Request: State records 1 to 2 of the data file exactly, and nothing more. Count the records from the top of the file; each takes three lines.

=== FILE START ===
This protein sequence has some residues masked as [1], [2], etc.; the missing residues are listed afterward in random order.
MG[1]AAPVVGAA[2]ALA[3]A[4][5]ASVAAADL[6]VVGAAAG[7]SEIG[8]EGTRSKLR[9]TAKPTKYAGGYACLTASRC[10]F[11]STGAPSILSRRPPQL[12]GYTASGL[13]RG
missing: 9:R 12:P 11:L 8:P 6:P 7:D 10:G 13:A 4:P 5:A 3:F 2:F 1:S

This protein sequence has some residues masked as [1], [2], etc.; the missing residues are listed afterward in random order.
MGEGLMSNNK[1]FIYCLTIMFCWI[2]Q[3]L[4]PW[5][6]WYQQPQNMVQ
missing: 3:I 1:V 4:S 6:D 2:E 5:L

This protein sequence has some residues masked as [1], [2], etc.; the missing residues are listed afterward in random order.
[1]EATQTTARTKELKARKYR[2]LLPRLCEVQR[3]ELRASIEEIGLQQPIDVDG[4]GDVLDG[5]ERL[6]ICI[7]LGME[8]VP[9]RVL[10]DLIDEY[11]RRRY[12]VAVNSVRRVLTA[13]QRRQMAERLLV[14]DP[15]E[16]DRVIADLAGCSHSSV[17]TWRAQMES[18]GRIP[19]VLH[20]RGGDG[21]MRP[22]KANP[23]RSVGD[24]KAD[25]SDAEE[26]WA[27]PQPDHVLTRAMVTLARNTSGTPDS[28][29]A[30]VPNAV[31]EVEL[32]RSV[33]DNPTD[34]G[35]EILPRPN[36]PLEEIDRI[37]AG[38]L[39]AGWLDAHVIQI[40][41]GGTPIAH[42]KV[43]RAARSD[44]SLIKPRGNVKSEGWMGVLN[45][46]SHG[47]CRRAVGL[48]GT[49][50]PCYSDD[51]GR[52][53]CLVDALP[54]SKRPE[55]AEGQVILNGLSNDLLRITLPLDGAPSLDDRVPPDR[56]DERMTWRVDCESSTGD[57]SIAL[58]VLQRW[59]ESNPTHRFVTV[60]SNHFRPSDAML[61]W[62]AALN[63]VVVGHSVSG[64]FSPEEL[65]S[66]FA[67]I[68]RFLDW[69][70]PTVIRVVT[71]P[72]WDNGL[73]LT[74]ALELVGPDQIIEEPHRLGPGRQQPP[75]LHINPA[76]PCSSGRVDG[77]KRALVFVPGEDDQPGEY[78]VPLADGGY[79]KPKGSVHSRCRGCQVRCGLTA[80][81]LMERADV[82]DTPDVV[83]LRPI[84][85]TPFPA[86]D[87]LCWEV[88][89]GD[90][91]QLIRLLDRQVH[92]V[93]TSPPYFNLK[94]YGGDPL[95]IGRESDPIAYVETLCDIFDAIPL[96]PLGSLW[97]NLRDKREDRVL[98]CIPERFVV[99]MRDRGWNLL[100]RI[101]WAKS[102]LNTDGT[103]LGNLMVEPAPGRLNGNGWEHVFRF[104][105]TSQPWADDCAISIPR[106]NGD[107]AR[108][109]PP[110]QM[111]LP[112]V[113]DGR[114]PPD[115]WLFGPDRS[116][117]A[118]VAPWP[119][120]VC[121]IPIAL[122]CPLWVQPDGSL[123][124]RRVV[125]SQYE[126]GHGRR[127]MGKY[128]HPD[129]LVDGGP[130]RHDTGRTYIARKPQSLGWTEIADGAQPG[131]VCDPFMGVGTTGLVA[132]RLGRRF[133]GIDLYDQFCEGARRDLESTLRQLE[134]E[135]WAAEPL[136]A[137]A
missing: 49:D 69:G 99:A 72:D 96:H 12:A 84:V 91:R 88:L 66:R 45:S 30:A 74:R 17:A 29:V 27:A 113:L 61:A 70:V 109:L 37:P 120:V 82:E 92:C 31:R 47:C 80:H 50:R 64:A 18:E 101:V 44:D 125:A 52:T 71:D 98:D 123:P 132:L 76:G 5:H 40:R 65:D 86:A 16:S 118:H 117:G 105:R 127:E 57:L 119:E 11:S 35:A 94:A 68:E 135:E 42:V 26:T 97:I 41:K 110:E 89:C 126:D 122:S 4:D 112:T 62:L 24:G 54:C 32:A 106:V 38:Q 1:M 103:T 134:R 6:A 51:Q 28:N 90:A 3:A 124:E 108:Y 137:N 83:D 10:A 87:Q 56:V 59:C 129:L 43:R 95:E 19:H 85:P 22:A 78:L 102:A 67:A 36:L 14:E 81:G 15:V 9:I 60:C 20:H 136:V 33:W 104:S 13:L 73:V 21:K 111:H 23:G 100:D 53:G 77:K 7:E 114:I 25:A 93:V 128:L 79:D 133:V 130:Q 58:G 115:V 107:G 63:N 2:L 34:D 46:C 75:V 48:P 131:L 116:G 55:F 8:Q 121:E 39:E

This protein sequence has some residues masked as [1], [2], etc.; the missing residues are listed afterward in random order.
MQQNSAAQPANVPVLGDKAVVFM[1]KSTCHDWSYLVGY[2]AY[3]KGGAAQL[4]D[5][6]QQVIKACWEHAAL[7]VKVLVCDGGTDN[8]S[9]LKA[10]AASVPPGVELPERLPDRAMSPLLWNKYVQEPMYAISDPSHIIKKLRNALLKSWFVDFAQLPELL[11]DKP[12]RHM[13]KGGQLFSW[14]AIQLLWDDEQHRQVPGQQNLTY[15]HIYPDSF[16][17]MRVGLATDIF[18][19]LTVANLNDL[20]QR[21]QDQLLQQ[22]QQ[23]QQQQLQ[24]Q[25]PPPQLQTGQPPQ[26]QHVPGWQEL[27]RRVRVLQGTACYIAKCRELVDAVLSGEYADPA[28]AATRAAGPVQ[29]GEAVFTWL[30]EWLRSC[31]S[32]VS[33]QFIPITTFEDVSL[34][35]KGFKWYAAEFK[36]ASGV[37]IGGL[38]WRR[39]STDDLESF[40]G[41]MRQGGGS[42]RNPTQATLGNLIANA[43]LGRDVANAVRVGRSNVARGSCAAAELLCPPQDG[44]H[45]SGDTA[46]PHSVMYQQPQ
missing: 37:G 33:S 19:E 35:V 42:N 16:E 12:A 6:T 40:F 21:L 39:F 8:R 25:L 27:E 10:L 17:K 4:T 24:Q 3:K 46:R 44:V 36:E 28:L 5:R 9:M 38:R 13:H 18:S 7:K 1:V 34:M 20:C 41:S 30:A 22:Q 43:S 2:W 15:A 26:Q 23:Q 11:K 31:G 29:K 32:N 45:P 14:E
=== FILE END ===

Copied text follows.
This protein sequence has some residues masked as [1], [2], etc.; the missing residues are listed afterward in random order.
MG[1]AAPVVGAA[2]ALA[3]A[4][5]ASVAAADL[6]VVGAAAG[7]SEIG[8]EGTRSKLR[9]TAKPTKYAGGYACLTASRC[10]F[11]STGAPSILSRRPPQL[12]GYTASGL[13]RG
missing: 9:R 12:P 11:L 8:P 6:P 7:D 10:G 13:A 4:P 5:A 3:F 2:F 1:S

This protein sequence has some residues masked as [1], [2], etc.; the missing residues are listed afterward in random order.
MGEGLMSNNK[1]FIYCLTIMFCWI[2]Q[3]L[4]PW[5][6]WYQQPQNMVQ
missing: 3:I 1:V 4:S 6:D 2:E 5:L